5) Review your cash and net worth allocation regularly. A net worth review forces you to make sure your financial plan is on track. During bull markets, people tend to throw risk out the window and invest in whatever is working. The opposite is true during a bear market. I review my net worth once a month because it’s easy to just thumbprint login to my Personal Capital mobile app. The first thing that always pops up is my Cash holdings. From there, I can see my entire net worth composition and cash flow.
WRESTLING WITH GREED AND SATISFACTION
Greed, laziness, and not experiencing difficult times are really the biggest reasons more people don’t invest in CDs. People will do mental gymnastics and say that if they invest X amount in Y company,they can make more money than with low yield CDs. Admit it. You know you’ve done it.
But I will tell you something extremely important. The pain of losing money is much greater than the joy of making more money. The more money you have, the more this feeling is true. When you’ve accumulated FU money, your number one priority is to protect your principal at all cost!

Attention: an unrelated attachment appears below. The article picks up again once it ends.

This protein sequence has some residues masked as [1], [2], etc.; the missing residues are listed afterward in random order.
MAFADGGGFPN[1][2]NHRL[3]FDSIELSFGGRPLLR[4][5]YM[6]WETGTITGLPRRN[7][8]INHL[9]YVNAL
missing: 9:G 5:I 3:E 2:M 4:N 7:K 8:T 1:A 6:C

Most of us are working towards some ideal net worth and income that we feel will make us happiest ($5M net worth and $250K income respectively, according to FS surveys and analysis). As a result, we should consider various types of investments to achieve our goals.
Below are returns from a $250,000 CD I invested in six years ago. The CD is now worth $67,000 more at $317,687. Each month it provides risk free income of over $1,000 a month.